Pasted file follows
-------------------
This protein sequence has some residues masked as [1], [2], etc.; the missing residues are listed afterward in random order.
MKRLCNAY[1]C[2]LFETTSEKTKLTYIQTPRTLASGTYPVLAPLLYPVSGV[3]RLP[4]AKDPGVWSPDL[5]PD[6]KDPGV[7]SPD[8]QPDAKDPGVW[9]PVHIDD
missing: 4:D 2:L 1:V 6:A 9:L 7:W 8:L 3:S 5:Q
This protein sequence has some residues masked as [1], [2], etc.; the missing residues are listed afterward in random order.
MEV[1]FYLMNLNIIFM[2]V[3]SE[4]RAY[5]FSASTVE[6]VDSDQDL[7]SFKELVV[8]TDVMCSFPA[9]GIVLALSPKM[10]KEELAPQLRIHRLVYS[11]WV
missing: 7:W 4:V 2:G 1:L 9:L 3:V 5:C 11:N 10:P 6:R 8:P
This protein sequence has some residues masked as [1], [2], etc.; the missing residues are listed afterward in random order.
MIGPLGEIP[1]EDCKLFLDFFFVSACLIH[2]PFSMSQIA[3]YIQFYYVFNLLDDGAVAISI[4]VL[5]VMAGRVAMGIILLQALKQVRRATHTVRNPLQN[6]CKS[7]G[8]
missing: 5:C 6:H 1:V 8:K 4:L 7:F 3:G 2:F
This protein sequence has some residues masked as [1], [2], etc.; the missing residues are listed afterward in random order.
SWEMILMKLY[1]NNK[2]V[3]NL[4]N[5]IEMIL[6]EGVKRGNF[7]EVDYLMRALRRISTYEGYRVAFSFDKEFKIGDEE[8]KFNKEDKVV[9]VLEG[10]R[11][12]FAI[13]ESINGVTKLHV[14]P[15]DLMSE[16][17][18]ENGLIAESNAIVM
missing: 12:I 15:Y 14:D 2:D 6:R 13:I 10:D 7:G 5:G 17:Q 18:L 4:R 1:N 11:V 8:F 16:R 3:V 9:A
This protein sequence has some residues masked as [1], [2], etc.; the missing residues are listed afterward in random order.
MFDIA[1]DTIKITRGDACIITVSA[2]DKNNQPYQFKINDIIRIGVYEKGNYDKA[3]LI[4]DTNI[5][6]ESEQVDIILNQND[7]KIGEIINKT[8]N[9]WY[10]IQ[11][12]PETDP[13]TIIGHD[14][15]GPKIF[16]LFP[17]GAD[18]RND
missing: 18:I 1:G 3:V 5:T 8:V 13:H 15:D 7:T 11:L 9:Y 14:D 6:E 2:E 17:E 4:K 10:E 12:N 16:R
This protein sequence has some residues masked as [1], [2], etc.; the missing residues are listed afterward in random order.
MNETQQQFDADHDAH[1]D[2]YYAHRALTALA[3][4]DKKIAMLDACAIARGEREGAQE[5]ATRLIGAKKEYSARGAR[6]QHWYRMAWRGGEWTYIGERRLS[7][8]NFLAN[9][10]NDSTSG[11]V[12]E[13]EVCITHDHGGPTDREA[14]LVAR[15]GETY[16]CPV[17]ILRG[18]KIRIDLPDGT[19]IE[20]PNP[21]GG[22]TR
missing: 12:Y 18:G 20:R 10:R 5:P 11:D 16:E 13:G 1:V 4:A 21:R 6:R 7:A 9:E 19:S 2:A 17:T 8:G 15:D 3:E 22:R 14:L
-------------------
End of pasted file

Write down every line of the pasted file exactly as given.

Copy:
This protein sequence has some residues masked as [1], [2], etc.; the missing residues are listed afterward in random order.
MKRLCNAY[1]C[2]LFETTSEKTKLTYIQTPRTLASGTYPVLAPLLYPVSGV[3]RLP[4]AKDPGVWSPDL[5]PD[6]KDPGV[7]SPD[8]QPDAKDPGVW[9]PVHIDD
missing: 4:D 2:L 1:V 6:A 9:L 7:W 8:L 3:S 5:Q
This protein sequence has some residues masked as [1], [2], etc.; the missing residues are listed afterward in random order.
MEV[1]FYLMNLNIIFM[2]V[3]SE[4]RAY[5]FSASTVE[6]VDSDQDL[7]SFKELVV[8]TDVMCSFPA[9]GIVLALSPKM[10]KEELAPQLRIHRLVYS[11]WV
missing: 7:W 4:V 2:G 1:L 9:L 3:V 5:C 11:N 10:P 6:R 8:P
This protein sequence has some residues masked as [1], [2], etc.; the missing residues are listed afterward in random order.
MIGPLGEIP[1]EDCKLFLDFFFVSACLIH[2]PFSMSQIA[3]YIQFYYVFNLLDDGAVAISI[4]VL[5]VMAGRVAMGIILLQALKQVRRATHTVRNPLQN[6]CKS[7]G[8]
missing: 5:C 6:H 1:V 8:K 4:L 7:F 3:G 2:F
This protein sequence has some residues masked as [1], [2], etc.; the missing residues are listed afterward in random order.
SWEMILMKLY[1]NNK[2]V[3]NL[4]N[5]IEMIL[6]EGVKRGNF[7]EVDYLMRALRRISTYEGYRVAFSFDKEFKIGDEE[8]KFNKEDKVV[9]VLEG[10]R[11][12]FAI[13]ESINGVTKLHV[14]P[15]DLMSE[16][17][18]ENGLIAESNAIVM
missing: 12:I 15:Y 14:D 2:D 6:R 13:I 10:D 7:G 5:G 17:Q 18:L 4:R 1:N 11:V 8:F 16:R 3:V 9:A
This protein sequence has some residues masked as [1], [2], etc.; the missing residues are listed afterward in random order.
MFDIA[1]DTIKITRGDACIITVSA[2]DKNNQPYQFKINDIIRIGVYEKGNYDKA[3]LI[4]DTNI[5][6]ESEQVDIILNQND[7]KIGEIINKT[8]N[9]WY[10]IQ[11][12]PETDP[13]TIIGHD[14][15]GPKIF[16]LFP[17]GAD[18]RND
missing: 18:I 1:G 3:V 5:T 8:V 13:H 15:D 7:T 11:L 9:Y 14:D 6:E 2:E 17:E 4:K 10:E 12:N 16:R
This protein sequence has some residues masked as [1], [2], etc.; the missing residues are listed afterward in random order.
MNETQQQFDADHDAH[1]D[2]YYAHRALTALA[3][4]DKKIAMLDACAIARGEREGAQE[5]ATRLIGAKKEYSARGAR[6]QHWYRMAWRGGEWTYIGERRLS[7][8]NFLAN[9][10]NDSTSG[11]V[12]E[13]EVCITHDHGGPTDREA[14]LVAR[15]GETY[16]CPV[17]ILRG[18]KIRIDLPDGT[19]IE[20]PNP[21]GG[22]TR
missing: 12:Y 18:G 20:R 10:R 5:P 11:D 16:E 13:G 1:V 4:A 21:R 6:R 7:A 9:E 19:S 2:A 17:T 8:G 15:D 3:E 22:R 14:L